As I write this, on a Sunday morning, NPR (National Public Radio) is broadcasting a 'Folk' programme.  The current item is a recording of a live performance at the 1963 Newport Folk Festival, Bob Dylan and Joan Baez what-can-only-be-described-as-'murdering' 'With God on Our Side'.  It's excruciating!  How did they get away with it?  We used to think it was wonderful.  Does Newport still have a 'Folk' festival?  If it does, are the performers any better?

Saturday, 18 April 2009

Wednesday 15th April 2009 – To Rhode Island, by the Scenic Route

Way out  at the eastern end of Long Island, nearly a hundred miles from New York City, there is a small ferry service running from Orient Point to New London in Connecticut, across the Long Island Sound, skirting past the dreaded Plum Island.  The Expressway runs out most of the way, but by the end, it is a single-carriageway road, with the ocean visible on either side.  As a means of getting out of the Big Apple, it has much to recommend it.

The expressway has nothing much to offer.  In fact, the first thing I did on emerging from the Midtown Tunnel was to race off up the wrong ramp.  But no sooner had I done this, than one of New York's finest popped out of the ground to offer sound advice to get me back on track.  The boredom of the turnpike offered the opportunity to investigate that new wonder of automotive technology, the satellite radio.  This has the merit of not having to retune constantly as one moves from the range of one transmitter to the next.

The end of the expressway revealed a succession of shopping malls, and the opportunity for pee and coffee.  The coffee shop was full of High School students (that's a particular age group in American), equal numbers of boys and girls, sitting at separate tables, furiously ignoring each other.  I wanted some reassurance that I was still on the right road, so I took my atlas to the group of boys and asked them where I was.  A long discussion ensued, during which the girls made their escape.  The boys may never forgive me.

Beyond Riverhead, one is in wine country: lots of vineyards, lots of wineries, lots of invitations to taste.  This came as quite a surprise.  I'm not much of a one for wine, but I made a note to try to find out something about it.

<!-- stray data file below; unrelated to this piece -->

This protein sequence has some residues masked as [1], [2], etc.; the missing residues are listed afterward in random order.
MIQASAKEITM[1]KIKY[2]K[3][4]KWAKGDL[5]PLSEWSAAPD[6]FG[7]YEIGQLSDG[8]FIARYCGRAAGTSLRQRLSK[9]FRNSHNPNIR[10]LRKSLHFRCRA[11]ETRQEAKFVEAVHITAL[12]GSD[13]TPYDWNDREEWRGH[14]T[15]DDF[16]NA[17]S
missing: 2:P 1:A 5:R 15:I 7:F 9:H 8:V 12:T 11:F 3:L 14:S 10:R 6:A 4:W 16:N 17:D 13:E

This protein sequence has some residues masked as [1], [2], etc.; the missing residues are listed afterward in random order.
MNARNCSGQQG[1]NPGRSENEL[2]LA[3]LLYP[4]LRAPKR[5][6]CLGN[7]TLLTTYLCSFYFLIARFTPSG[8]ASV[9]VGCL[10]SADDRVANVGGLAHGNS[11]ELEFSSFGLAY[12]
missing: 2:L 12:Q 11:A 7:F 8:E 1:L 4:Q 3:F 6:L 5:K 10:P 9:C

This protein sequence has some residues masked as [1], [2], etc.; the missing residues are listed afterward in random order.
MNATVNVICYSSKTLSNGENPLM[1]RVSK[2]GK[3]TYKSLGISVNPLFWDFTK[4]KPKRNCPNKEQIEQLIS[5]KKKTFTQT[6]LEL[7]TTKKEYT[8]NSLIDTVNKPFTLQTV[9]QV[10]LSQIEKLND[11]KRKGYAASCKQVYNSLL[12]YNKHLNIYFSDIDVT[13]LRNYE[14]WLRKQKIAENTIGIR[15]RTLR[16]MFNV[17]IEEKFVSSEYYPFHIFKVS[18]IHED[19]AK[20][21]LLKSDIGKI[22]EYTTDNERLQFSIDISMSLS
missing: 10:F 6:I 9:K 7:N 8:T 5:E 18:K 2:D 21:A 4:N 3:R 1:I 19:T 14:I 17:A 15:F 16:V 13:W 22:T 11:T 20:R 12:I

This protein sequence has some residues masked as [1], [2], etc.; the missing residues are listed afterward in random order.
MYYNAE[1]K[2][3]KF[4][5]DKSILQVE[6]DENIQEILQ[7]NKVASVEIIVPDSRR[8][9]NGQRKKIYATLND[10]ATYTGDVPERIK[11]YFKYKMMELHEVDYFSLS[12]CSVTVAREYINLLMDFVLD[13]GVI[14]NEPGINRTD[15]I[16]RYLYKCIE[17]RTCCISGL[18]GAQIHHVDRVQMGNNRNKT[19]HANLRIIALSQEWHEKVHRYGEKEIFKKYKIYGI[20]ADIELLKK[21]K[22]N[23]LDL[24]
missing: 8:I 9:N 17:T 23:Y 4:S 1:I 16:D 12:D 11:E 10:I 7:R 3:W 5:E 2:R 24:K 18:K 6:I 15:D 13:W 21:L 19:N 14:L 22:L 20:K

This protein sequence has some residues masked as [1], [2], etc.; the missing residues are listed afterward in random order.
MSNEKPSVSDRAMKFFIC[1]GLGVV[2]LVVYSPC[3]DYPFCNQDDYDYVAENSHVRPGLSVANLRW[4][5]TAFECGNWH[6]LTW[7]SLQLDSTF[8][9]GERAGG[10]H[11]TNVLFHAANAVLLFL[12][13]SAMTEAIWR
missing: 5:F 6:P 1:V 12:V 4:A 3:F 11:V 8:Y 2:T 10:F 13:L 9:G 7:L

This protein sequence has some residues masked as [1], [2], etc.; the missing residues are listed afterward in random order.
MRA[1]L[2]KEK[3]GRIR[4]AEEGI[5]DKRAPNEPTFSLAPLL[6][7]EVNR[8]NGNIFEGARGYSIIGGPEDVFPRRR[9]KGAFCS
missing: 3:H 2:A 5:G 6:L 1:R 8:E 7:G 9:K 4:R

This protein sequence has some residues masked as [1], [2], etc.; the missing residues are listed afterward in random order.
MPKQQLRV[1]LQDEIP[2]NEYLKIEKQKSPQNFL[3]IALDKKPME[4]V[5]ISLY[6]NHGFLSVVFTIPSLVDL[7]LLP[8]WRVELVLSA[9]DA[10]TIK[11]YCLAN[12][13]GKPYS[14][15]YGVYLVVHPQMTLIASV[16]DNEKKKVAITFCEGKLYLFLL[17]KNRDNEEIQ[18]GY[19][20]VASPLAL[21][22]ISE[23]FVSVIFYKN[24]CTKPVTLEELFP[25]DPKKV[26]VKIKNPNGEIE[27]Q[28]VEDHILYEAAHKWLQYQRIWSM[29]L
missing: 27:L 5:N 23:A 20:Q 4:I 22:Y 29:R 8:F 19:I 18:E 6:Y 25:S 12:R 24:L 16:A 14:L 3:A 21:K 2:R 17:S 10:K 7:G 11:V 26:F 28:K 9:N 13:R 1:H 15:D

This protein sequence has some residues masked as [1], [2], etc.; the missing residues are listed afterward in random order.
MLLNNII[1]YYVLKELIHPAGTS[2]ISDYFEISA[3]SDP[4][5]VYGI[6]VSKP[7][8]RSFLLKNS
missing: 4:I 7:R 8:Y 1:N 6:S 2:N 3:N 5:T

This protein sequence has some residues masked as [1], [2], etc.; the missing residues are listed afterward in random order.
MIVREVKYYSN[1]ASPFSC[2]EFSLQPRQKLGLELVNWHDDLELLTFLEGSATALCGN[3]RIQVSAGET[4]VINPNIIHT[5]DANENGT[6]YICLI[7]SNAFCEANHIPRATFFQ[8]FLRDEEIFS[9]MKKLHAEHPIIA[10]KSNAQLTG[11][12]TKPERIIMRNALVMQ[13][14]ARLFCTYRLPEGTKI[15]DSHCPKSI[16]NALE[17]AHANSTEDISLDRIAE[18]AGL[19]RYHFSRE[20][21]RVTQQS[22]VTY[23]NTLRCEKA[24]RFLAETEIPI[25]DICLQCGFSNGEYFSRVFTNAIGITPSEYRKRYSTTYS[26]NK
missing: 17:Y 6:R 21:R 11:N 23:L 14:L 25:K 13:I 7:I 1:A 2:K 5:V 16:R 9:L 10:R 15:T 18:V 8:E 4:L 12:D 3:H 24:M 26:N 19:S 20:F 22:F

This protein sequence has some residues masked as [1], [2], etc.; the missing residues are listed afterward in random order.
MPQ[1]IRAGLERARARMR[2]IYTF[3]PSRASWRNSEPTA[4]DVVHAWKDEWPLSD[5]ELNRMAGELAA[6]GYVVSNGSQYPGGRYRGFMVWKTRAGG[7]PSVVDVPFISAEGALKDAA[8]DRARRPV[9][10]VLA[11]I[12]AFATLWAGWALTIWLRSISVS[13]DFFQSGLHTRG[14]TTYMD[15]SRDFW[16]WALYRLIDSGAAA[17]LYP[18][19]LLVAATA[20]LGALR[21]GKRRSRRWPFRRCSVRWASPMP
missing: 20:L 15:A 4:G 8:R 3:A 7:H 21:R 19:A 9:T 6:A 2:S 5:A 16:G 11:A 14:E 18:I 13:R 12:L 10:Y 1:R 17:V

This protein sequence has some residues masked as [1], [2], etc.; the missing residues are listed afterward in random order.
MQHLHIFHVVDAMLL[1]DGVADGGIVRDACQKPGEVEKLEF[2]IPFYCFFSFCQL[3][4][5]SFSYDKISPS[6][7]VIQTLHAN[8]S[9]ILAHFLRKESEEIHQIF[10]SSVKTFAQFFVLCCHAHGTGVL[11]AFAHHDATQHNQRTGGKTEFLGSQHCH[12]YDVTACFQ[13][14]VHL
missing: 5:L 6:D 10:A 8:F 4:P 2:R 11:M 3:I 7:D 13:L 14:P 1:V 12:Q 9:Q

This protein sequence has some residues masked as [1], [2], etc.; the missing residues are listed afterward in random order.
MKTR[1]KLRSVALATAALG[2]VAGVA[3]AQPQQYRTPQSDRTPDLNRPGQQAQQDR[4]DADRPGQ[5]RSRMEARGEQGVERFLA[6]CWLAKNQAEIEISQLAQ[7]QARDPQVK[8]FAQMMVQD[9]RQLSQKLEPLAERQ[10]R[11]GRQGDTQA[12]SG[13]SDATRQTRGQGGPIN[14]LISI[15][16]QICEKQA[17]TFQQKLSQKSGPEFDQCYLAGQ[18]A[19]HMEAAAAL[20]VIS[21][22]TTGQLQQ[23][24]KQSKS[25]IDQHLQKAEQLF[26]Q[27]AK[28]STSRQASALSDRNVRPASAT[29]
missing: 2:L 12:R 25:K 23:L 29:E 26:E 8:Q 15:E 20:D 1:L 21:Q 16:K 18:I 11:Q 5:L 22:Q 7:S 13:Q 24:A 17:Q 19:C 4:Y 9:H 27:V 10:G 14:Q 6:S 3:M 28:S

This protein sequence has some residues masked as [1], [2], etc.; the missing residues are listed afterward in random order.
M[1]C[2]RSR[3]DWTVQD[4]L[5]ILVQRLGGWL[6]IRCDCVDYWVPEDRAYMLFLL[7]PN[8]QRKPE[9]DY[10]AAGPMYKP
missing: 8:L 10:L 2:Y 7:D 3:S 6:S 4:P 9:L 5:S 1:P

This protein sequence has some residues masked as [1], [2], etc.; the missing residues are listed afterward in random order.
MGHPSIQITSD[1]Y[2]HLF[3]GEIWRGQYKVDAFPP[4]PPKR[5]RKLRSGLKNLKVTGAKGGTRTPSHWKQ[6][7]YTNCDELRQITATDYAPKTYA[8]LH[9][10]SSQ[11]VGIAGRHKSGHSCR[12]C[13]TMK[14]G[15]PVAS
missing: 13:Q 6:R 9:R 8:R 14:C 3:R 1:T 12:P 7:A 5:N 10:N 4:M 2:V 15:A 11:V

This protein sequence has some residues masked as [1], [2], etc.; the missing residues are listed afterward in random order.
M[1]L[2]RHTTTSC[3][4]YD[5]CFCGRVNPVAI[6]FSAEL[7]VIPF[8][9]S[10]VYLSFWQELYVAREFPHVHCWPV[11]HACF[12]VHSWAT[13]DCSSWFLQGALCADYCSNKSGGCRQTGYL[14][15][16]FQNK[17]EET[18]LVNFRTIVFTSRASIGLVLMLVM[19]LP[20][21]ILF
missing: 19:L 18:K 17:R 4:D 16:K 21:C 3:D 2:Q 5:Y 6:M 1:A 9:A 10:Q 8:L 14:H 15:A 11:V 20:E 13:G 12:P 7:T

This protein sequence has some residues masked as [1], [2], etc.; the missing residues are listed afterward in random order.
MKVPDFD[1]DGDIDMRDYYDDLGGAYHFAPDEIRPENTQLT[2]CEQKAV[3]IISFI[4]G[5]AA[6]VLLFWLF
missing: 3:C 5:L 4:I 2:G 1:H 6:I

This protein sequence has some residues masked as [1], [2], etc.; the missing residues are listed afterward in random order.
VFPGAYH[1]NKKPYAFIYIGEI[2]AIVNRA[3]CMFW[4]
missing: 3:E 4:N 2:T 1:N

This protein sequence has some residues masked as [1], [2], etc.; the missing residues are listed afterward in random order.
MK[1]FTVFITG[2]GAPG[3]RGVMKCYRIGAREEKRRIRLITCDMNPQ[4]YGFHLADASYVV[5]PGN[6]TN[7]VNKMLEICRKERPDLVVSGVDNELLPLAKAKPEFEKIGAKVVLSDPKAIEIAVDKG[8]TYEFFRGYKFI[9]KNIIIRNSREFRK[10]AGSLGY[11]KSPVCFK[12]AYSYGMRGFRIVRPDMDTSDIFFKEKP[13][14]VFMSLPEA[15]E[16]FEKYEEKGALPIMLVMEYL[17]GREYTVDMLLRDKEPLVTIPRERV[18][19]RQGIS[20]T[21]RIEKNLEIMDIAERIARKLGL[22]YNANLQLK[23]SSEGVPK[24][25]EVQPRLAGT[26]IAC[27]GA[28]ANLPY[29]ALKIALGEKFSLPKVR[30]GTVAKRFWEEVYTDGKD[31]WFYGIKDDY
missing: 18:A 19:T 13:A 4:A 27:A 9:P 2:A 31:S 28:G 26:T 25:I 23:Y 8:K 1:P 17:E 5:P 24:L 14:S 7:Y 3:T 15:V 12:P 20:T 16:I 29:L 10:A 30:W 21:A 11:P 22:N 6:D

Then the wine country breaks up into little coves and sandy beaches.  The whole place seemed an ideal spot for wine-loving grandparents to take grandchildren for a wildlife holiday.  (It would have to be grandparents, it looked too expensive for parents).  It was rather reminiscent of the Ile de Re in western France.  I wished I had found out a place to stay.


But it was onward to the charms of the Cross-Sound Ferry at Orient Point.

Wednesday 15th April 2009 – A New York Breakfast

The hotel was on the lower west side of Manhattan, in an area known as Chelsea.  It is a hotbed of Irish bars. But there may be less than there were.  The beer has much improved in the twenty years since I was last here.  Once the CO2 has been swizzled out of it, there are discernable hops and malt.  I think American palates must like the acrid taste of the gas (Or, perhaps like most people nowadays, they have not acquired a taste for hops and malt, but have acquired a taste for CO2).  Of course the swizzling attracts much attention, even though I am now sufficiently practiced at it not to cover the neighbourhood in foam.  By the end of the evening, I am even more practiced.  The beer now comes in pints, or at least what Americans call a pint, which is much smaller (by about a fifth) than I am used to.  But it comes in 'nonic' glasses, which don't slip out of the hand when the swizzle-foam lubricates the sides.